Tuesday, June 17, 2008

Who Pays for Your Government?

Reposted from a few days ago, with slight changes.

Depending upon whom you ask, we either pay too much, or too little to support a government that is either too large or not large enough.

Conservatives want a smaller government requiring less tax revenue to support it, using the private sector to satisfy most of the needs of society, and a government that does only what people cannot do for themselves, such as providing for the national defense.

Liberals generally prefer to solve problems through government programs, rather than relying on the American people to do what is needed through private sector initiatives. This latter approach requires a larger federal bureaucracy that demands higher taxes to support it.

Over the 221 years since the U.S. Constitution was adopted our government has grown into a gargantuan tangle of agencies and departments that the Founders would not recognize, and in fact could never even have imagined. This monstrous government costs a staggering $2.63 trillion ($2,630,000,000,000) for the upcoming 2009 fiscal year. The late Senator Everett Dirksen is noted for commenting, “A billion here, a billion there, pretty soon it adds up to real money.” The federal budget is by his estimation much more than “real money,” given that we are talking about trillions, which are a thousand times more than billions. A trillion is such a large number that people have difficulty comprehending just how much money that is.

Realizing that our government costs $2.63 trillion might give some of us reason to doubt that we are getting our money’s worth, and of course the real problem is that somehow we have to pay for all of that government. Today, there are more than 304 million American citizens. When you do the math, each American’s share of the 2009 federal budget is in the neighborhood of $8,600.

Whether you believe that the government is too large and is too involved in our daily lives, or whether you think we need more federal programs that do even more for the people, $2.63 trillion dollars—or $8,600 per person—seems like a terrible burden for American to bear.

The United States tax system is set up so that people at the lower end of the earnings scale pay less than those who earn more, and quite a few pay no taxes at all. Americans are taxed on their adjusted gross income (AGI) according to a system of six tax brackets ranging from 10 percent to 35 percent. Actual tax computations defy an easy explanation, but in simple terms a person in the lowest bracket pays about 10 percent of his of her AGI to the government, and a person in the highest bracket pays about 35 percent of his or her AGI.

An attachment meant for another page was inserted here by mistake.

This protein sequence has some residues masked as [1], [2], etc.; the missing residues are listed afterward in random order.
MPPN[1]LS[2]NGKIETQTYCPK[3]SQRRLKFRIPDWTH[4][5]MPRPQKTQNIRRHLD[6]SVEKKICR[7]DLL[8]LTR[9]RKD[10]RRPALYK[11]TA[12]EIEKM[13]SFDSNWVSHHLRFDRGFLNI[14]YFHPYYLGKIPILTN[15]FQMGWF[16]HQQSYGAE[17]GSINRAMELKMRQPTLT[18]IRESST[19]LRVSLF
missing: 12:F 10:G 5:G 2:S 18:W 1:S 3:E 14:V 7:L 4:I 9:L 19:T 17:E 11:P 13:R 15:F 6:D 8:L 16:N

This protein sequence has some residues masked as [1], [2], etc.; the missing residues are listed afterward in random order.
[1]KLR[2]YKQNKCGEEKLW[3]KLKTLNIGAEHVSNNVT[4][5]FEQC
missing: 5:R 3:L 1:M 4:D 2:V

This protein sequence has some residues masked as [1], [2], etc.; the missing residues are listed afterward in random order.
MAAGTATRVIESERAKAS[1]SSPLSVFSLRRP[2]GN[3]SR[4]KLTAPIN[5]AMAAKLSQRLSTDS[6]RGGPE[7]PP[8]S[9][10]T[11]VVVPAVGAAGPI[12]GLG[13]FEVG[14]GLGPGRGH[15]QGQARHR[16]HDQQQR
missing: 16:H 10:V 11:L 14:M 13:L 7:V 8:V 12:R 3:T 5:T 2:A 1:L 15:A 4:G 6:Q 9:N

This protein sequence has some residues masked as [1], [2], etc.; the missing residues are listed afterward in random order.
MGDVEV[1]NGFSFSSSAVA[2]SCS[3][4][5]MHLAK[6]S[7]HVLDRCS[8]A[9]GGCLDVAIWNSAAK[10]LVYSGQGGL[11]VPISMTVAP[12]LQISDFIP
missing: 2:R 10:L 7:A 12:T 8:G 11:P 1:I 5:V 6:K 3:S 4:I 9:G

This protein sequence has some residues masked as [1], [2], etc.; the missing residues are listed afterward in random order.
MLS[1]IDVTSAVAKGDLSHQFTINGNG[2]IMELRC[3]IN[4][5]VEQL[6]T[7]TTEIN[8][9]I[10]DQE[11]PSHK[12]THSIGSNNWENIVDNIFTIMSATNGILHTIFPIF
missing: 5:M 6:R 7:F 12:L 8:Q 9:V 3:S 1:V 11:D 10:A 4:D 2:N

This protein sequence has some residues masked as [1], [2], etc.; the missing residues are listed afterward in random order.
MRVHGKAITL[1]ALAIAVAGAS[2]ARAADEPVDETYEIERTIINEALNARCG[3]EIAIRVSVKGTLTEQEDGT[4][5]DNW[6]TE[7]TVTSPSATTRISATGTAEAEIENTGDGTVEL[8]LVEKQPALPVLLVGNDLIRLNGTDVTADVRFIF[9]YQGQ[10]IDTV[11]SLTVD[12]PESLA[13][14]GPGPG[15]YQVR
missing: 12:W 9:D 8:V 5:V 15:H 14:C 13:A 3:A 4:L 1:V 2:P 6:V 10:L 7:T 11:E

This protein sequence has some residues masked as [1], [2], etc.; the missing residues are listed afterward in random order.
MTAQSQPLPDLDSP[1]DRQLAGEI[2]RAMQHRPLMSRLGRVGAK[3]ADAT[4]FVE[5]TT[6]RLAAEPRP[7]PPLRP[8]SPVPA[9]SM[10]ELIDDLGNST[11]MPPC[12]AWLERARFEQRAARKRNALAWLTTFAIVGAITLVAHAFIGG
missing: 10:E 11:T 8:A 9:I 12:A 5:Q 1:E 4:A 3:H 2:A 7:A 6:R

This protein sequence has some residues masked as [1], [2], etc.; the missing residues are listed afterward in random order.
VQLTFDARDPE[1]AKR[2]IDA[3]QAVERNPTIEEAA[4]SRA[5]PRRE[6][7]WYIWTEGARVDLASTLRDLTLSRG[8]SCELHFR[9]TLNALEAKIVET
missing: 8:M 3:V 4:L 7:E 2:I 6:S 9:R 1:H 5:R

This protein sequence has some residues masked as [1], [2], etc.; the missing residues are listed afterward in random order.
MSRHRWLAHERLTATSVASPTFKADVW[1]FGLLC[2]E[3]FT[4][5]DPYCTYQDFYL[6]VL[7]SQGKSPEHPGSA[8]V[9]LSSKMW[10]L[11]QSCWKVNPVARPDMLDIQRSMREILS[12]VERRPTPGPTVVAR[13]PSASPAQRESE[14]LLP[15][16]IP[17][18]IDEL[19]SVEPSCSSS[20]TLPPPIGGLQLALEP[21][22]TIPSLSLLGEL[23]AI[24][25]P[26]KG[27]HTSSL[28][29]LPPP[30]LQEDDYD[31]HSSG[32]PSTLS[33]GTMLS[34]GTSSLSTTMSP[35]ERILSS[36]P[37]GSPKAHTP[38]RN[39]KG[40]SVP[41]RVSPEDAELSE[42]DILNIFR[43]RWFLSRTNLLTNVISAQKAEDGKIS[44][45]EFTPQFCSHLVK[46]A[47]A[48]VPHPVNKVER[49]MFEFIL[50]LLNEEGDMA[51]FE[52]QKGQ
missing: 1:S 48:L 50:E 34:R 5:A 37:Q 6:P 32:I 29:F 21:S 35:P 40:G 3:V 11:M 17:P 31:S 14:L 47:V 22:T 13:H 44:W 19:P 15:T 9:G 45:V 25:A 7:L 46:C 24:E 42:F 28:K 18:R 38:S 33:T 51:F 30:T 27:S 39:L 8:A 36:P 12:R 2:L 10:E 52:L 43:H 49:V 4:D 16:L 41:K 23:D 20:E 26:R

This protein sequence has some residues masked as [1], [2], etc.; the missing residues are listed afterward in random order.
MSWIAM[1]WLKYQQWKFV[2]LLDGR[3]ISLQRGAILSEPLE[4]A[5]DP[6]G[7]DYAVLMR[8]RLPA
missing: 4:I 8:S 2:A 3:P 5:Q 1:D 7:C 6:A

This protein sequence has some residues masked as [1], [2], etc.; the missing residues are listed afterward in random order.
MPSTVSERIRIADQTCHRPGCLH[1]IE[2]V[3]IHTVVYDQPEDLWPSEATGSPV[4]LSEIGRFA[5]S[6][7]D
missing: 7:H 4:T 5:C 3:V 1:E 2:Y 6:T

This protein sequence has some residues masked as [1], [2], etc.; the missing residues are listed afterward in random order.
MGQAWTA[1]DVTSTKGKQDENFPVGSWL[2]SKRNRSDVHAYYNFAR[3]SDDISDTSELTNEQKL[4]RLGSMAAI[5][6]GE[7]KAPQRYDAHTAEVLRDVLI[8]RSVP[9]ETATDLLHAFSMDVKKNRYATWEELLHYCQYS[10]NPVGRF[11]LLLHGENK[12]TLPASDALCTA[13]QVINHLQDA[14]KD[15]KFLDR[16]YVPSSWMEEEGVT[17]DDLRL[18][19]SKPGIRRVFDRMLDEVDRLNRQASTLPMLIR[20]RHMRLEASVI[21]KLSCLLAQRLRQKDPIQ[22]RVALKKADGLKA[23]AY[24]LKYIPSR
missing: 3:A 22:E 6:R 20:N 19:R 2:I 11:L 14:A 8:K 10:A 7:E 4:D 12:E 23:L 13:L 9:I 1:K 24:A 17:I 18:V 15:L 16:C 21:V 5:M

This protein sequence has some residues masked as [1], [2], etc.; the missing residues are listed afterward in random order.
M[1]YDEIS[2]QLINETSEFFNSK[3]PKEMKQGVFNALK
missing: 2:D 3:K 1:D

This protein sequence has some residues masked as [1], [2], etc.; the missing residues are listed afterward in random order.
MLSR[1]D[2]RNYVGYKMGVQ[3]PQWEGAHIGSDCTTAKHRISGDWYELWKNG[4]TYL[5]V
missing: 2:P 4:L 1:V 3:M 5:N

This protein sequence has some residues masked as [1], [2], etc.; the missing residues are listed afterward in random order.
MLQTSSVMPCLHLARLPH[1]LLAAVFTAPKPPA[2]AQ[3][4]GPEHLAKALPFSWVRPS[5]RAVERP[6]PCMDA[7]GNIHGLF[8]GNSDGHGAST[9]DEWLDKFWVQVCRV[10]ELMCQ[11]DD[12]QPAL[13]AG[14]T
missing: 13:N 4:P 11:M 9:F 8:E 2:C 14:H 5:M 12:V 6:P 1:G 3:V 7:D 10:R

Under this system, the bottom 50 percent of taxpayers (69 million people) paid just 3.1 percent of the total tax bill in 2005. Those people had an AGI of $30,881 a year or less, and were in either the 10 percent or the 15 percent tax bracket. On average, those people paid $1,167 in taxes, well below their share. For every person that is excused from paying all or part of their share of the tax burden by virtue of their income level, someone else has to pay more than their share.

In 2005, the top one percent of taxpayers, those making $364,657 or more, paid 9.4 percent of all taxes. The top one percent consists of just 1,380,000 people, and this relatively small group paid three times more taxes than the 69 million people comprising the bottom 50 percent of taxpayers. This group is in the 35 percent tax bracket, paying more than one-third of their AGI to support the government.

If you had AGI of $103,912 or more, you are in the top 10 percent of wage earners, and that group pays 70 percent of all federal income taxes. There are 13,800,000 people in the top 10 percent of taxpayers.

According to the Tax Foundation, “despite the charges of critics that the tax cuts enacted in 2001, 2003 and 2004 favored the ‘rich,’ these cuts actually reduced the tax burden of low- and middle-income taxpayers and shifted the tax burden onto wealthier taxpayers.” Tax Foundation economists estimate that “for tax year 2004, a record 42.5 million Americans who filed a tax return (approximately one-third of the returns filed) had no tax liability after they took advantage of their credits and deductions.”

In America today we have a class of people who pay no income taxes at all that is increasing in size, and a class of people who are bearing the lion’s share of the tax burden that is shrinking. What is wrong with this picture?

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